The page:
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Alfa's new Q2, a quintessential GT?

2008-02-21 08:47

Lance Branquinho

Alfa Romeo has added some American sourced differential wizardry to their GT range. Has it enhanced the Turinese magic or not?

The GT range has received a third model, designated 1.9 JDm Q2, which features a minor exterior and interior styling upgrade, as well as the addition of a Torsen sourced limited slip differential.

Prettier detailing

Fiddling with the renowned exterior styling of the GT would have been unwittingly courting disaster, and fortunately cosmetic changes have been limited to the addition of chunkier 5-spoke, 18-inch alloys wheels, a satin finish on the grille inserts and mirror housing and dual chromed exhaust terminals.

The GT remains an achingly pretty car, with Bertone proportions and traditional Alfa styling cues synergising perfectly.

The interior receives obligatory red-stitching to contrast and offset the starkly dark black leather cabin, and you have Alfa badges embellished into the head restraints to remind you exactly of the heritage resting against your neck.

Taming torque steer

Beyond the minimal styling upgrades the Torsen limited slip front differential, which you can't see obviously, nestled snugly under the fabulously nose of the GT, is the undercover trump card.

The brainchild of American Vernon Gleasman, who patented the torque sensing limited slip differential idea in 1958, it's currently manufactured in Rochester, New York, by Torsen traction, owned by the giant Japanese conglomerate JTEKT.

Essential designed to cure torque steer, understeer and generally wayward handling brought on by applying copious amounts of torque through the front wheels, the Torsen limited slip differential fitted to the Q2 has its work cut out.

Only available on the turbodiesel model, it has to ensure the smooth transfer of 305Nm of torque to the road surface through the front wheels only.

Aided by sophisticated double-wishbone front suspension, the Q2 limited slip differential quells unruly handling characteristics by transferring torque to the front drive wheel with the most traction during dynamic cornering - more often than not the 'outside' wheel.

Does it work?

On both a wet and dry dynamic handling course at Gerotek we sampled both the standard GT 1.9 JTDm and new Q2 models.

The benefit of the limited slip differential was plain to see in tight first and second gear corners in the wet, where a haplessly spinning inside front wheel - the bane of torquey front wheel drive cars - was conspicuous by its absence on the Q2.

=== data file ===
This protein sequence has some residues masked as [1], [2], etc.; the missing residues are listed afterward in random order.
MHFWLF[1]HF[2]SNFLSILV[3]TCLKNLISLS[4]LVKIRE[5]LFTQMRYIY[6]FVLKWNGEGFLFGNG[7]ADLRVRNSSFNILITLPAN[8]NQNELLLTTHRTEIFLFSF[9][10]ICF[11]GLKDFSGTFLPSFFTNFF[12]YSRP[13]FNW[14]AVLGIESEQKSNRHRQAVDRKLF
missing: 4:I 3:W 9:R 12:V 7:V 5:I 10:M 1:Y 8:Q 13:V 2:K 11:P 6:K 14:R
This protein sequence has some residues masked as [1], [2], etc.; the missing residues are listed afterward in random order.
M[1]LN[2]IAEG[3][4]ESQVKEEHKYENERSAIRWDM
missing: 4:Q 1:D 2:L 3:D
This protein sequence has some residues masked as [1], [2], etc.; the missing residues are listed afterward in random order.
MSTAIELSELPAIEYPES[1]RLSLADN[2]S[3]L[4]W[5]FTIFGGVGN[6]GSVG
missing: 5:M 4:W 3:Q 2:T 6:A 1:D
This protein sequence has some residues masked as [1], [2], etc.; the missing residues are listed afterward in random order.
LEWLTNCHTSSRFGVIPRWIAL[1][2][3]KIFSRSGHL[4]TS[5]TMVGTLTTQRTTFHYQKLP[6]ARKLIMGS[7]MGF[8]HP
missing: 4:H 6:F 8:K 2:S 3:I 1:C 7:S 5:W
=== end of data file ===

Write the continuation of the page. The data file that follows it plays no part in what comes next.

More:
The narrow dry handling track allowed one to indulge in the full spectrum of petulant teenage behaviour, ranging from mid-corner braking to ridiculously overambitious second gear, full-throttle applications with the steering slip angle anywhere but in the straight, dead-centre position. Despite this the GT coped admirably, with nobody having an 'off' and the handling remaining generally benign.

Out on the Kromdraai ride and drive the 18-inch wheels hummed along with road noise, and proved perhaps to be an overly ambitious choice for South African B-road conditions, heralding a very firm, fidgety ride. Handling was neat enough though, with plenty of surfeit grip.

Along the open sections fifth gear provided strong incline flattening cruising performance, whilst a quick shift to forth effortlessly called upon the turbodiesel torque reserves to dispatch slow moving trucks with seamless overtaking performance. The six-speed 'box could do with a meatier feel though.

Diesel Grand Tourer?

Without stating the obvious the Q2 is still closer to its GT model designation than an all-out sportscar.

The interior can accommodate four-adults, and despite the awful headrests, ergonomics - oddly for an Italian car - don't drive you completely insane, whilst the boot space is decent enough at 320-litres. Being front-wheel drive means there's no intrusive driveline tunnel running down the middle of the interior either, freeing up legroom for the rear passengers.

It's a grand tourer, designed to devour great distances in comfort, with lashings of style and surprising economy in Q2 guise, thanks to the 1.9-litre turbodiesel engine.

Whilst many still cringe at the idea of a diesel powered Alfa, the cruising benefits are irrefutable, which suit the character of the GT perfectly.

With its added dynamic ability, especially considering the limited slip differential starves off interference by traction and stability control systems, providing a purer driving experience, the GT Q2 remains a very alluring choice, with few, if any direct competitors.

You could buy a much quicker hot hatch for less money - Q2 retails for R299 000 - but for heading out to the Lowveld or Knysna for a weekend out of the city, the Q2 provides an uncompromisingly stylish, economically sensible transport solution.


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